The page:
Postgraduate Course: A Topic in Ancient History 2 (PGHC11433)
|School||School of History, Classics and Archaeology
||College||College of Arts, Humanities and Social Sciences
|Credit level (Normal year taken)||SCQF Level 11 (Postgraduate)
||Availability||Available to all students
|Summary||This course aims to introduce students to the study of a particular topic in Ancient History, focussing especially on methodological and source-oriented issues. The topic is chosen by the courser organiser for each outing of the course. Topics may include (but are not restricted to) larger areas of study, such as 'The Roman economy', 'Diet in the ancient world', or 'Ancient imperialism'.
The core aim of the course is to teach students how to approach the study of a defined topic, how to access the relevant sources and the modern debate, and how to identify important questions and understudied areas within the study of the relevant topic. Students will also learn how the studied topic relates to other areas of ancient and modern history, as well as the study of the ancient world more generally. Specific thematic information for each outing of this course will be provided during the course selection process.
There is no predetermined contextual syllabus because the teaching schedule will change with each outing of the course depending on the chosen course topic. The schedule given here is indicative of the methodological and source-based issues covered in this course:
W1: Introduction: evidence and models in ancient history
W2: Approaching the topic: the modern historiography
W3: The evidence: literary sources
W4: The evidence: epigraphic evidence
W5: The evidence: archaeological evidence
W6: Viewpoints: geography
W7: Viewpoints: chronology
W8: Viewpoints: gender
W9: Viewpoints: class
W10: Beyond ancient history: the topic in other periods
W11: Conclusion: looking at the wider context
Entry Requirements (not applicable to Visiting Students)
||Other requirements|| None
Information for Visiting Students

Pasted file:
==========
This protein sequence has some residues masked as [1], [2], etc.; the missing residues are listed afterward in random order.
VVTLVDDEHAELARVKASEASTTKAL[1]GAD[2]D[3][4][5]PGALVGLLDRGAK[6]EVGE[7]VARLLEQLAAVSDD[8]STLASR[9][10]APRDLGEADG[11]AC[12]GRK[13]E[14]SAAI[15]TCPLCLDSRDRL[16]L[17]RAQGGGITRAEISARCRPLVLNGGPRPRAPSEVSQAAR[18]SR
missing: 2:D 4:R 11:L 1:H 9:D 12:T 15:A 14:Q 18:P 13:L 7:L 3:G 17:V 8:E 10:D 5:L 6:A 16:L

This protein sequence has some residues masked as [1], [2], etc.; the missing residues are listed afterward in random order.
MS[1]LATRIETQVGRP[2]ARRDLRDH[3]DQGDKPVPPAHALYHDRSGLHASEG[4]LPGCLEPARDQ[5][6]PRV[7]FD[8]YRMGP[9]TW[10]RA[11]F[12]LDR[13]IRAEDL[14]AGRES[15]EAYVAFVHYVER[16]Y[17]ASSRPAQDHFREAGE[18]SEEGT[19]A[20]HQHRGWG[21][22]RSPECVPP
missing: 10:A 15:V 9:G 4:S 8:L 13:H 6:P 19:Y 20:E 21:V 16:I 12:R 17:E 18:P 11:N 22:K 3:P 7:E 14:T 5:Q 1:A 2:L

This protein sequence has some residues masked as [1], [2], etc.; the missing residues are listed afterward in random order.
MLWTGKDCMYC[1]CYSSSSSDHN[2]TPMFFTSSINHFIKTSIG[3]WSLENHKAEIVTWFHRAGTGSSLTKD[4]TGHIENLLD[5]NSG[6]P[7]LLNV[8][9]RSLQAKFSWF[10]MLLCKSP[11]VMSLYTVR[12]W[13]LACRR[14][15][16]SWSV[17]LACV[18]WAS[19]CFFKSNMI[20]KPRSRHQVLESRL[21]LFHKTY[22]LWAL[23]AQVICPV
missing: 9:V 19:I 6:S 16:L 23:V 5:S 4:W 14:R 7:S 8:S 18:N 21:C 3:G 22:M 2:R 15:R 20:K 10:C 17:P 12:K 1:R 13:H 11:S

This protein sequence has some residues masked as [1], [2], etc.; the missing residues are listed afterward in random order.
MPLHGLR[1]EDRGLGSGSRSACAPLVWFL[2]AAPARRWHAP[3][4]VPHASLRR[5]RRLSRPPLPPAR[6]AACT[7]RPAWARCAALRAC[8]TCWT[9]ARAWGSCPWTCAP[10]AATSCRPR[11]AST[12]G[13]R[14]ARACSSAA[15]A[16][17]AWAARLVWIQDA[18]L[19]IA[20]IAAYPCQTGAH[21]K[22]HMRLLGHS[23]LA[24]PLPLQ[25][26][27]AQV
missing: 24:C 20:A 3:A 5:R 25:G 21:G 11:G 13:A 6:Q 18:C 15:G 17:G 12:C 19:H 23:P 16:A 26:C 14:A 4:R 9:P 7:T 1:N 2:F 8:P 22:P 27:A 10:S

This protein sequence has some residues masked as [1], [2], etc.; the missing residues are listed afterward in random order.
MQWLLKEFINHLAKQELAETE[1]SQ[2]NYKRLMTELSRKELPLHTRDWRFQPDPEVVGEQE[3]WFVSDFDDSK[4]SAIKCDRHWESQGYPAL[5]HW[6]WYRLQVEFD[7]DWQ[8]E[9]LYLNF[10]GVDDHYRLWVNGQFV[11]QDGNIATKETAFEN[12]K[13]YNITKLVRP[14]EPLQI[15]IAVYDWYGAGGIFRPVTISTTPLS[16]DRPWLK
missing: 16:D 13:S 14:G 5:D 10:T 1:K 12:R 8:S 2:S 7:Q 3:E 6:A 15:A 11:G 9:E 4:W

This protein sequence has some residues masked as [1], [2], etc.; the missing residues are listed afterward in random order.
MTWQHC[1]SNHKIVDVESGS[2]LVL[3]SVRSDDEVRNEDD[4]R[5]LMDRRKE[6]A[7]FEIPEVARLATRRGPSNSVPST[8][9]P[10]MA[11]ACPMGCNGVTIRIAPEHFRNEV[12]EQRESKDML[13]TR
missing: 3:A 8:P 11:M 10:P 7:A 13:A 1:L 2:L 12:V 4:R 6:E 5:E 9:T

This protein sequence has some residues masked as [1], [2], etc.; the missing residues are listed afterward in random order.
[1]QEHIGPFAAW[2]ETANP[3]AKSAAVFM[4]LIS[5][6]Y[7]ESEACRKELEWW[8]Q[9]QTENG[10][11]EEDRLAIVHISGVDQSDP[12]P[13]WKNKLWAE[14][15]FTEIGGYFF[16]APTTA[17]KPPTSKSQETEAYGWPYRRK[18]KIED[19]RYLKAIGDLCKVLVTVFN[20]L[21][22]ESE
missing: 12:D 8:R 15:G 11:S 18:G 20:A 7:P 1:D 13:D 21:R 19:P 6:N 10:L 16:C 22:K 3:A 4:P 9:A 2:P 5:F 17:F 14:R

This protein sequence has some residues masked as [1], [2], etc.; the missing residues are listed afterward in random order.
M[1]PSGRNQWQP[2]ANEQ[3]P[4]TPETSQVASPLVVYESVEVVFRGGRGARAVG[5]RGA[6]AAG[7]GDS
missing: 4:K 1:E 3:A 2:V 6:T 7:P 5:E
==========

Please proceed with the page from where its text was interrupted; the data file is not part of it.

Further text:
|High Demand Course?
Course Delivery Information
|Not being delivered|
On completion of this course, the student will be able to:
- Demonstrate in coursework and class discussion a familiarity with a range of evidence - esp. literary, epigraphic, archaeological - for the study of the course topic
- Demonstrate in coursework and class discussion the ability to engage critically with the both the relevant ancient evidence and the modern debate
- Demonstrate in coursework and class discussion an understanding of the different modern approaches to the study of the course topic and the topic's interrelatedness with the study of other topics in ancient history
- Demonstrate in coursework and class discussion the ability to conduct a sustained individual inquiry into a particular aspect of the course topic (in the coursework essay)
|There is no predetermined reading list because the bibliography will change with each outing of the course depending on the chosen course topic. A number of seminal methodological and source-oriented studies will be employed for each outing of the course though:|
R.S. Bagnall, Reading Papyri, Writing Ancient History. London and NY, 1995
J. Bodel, Epigraphic Evidence: Ancient History from Inscriptions. London, NY 2001.
M.H. Crawford (ed.), Sources for Ancient History. Cambridge, 1984
C. W. Hedrick, Ancient History: Monuments and Documents. Oxford, 2006.
K. Hopkins, 'Rules of evidence', JRS 68 (1978), 178-86
C. Howgego, Ancient History from Coins. London and NY. 1995
M.I. Finley, Ancient History: Evidence and Models. London, 1985.
C. Pelling, Literary Texts and the Greek Historian. London and NY, 1999
D.S. Potter, Literary Texts and the Roman Historian. London and New York, 1999.
O.F. Robinson, The Sources of Roman Law: Problems and Method for Ancient Historians. London and NY, 1996.
D.M. Schaps, Handbook for Classical Research (Routledge, 2010)
|Graduate Attributes and Skills
|Course organiser||Dr Jason Porter
|Course secretary||Miss Danielle Jeffery
Tel: (0131 6)50 7128